Free The Nipple attracted an amazing cast of actors who are also all hardcore activists in real life. Monique Coleman, who played Taylor McKessie in High School Musical 1, 2 and 3 was one of the first to come on board. Stand up comic and actress Janeane Garofalo from Saturday Night Live, The Larry Sanders Show, and such movies as Ratatouille, Half Baked and Reality Bites joined the revolution soon thereafter. Activist and actress Casey LaBow from The Twilight Saga: Breaking Dawn Part One and Two, and newcomer Lola Kirke, who is starring in David Fincher’s next film Gone Girl, were recruited to be the other fearless leaders of the revolution.
To bypass the MPAA’s rating system, I’ve teamed up with a crowdfunding company as a next level marketing and distribution platform to reach the audience directly. I want people to see the film I intended to make not some Puritanical version that the MPAA feels is appropriate for American audiences. It’s hard enough getting a film made in this world, without being censored in a country that ironically prides itself on freedom.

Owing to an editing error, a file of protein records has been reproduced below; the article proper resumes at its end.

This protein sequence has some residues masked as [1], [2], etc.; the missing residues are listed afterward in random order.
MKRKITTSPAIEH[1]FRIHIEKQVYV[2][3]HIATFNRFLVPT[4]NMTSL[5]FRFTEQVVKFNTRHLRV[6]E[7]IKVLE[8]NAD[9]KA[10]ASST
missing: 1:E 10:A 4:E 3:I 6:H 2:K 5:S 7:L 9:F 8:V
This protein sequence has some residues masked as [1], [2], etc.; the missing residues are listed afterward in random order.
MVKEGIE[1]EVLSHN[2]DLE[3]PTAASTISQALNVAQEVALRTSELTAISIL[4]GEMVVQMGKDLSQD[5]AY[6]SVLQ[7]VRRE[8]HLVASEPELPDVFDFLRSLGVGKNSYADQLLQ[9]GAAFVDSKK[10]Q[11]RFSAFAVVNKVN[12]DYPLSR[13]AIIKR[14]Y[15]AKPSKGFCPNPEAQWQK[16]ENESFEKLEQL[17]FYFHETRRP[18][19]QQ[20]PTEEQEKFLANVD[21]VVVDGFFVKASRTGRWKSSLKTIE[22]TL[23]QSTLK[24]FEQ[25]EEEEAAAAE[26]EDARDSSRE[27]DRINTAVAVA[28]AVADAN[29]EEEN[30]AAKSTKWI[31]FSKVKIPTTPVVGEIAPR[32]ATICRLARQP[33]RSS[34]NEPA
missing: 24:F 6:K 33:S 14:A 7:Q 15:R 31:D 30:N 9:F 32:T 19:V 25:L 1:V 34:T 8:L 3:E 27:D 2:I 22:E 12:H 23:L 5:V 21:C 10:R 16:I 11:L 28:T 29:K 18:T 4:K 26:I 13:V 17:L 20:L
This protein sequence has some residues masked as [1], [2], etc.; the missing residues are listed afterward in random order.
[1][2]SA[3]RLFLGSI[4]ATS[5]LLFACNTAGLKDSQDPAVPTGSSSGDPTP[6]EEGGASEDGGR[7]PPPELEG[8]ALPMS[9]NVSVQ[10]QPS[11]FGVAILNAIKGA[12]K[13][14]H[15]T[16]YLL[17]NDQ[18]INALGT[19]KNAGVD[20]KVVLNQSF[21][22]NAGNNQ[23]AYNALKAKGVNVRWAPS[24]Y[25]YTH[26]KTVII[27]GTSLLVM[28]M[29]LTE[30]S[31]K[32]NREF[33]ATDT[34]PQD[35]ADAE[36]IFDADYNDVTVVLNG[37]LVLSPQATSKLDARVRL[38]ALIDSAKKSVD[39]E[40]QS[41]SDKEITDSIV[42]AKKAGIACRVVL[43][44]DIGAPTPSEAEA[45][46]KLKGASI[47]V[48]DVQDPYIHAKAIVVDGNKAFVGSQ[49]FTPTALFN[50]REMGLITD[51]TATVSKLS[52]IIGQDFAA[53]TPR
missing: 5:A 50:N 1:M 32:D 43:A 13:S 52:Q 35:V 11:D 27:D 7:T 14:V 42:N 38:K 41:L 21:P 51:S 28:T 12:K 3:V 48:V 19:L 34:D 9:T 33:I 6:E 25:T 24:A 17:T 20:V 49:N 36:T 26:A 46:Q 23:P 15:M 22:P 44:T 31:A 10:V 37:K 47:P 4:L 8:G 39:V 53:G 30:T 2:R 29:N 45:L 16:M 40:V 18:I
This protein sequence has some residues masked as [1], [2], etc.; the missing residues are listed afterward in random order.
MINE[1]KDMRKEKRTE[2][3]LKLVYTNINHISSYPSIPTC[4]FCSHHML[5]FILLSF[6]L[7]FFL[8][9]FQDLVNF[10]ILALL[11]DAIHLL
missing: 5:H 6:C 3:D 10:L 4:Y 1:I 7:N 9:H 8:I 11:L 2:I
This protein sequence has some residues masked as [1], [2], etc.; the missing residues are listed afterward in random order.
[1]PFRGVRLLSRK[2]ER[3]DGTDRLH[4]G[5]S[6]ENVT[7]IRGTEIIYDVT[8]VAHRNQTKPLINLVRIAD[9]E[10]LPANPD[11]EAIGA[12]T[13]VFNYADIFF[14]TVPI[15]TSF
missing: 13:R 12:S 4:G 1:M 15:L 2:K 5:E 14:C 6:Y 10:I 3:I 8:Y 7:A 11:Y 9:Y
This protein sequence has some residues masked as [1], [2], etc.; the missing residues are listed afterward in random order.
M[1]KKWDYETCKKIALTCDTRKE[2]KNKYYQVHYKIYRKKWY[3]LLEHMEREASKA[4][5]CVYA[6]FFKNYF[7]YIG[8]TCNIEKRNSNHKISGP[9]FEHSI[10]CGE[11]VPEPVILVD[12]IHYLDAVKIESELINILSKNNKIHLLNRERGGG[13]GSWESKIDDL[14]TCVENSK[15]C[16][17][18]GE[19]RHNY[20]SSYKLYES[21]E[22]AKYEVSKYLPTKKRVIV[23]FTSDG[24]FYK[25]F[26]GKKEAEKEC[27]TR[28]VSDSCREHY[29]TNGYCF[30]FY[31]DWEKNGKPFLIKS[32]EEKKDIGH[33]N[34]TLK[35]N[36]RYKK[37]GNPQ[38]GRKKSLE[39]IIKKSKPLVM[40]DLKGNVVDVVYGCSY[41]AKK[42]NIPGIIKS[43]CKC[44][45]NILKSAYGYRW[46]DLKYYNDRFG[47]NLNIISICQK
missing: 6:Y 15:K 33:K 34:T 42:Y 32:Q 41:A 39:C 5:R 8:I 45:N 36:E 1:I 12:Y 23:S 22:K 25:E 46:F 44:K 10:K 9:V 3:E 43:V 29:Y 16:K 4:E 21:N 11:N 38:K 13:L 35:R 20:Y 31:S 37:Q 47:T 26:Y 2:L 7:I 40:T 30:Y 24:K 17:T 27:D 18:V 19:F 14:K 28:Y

If you’d like to take a stand against censorship, you can learn more about the production and join the Free the Nipple team here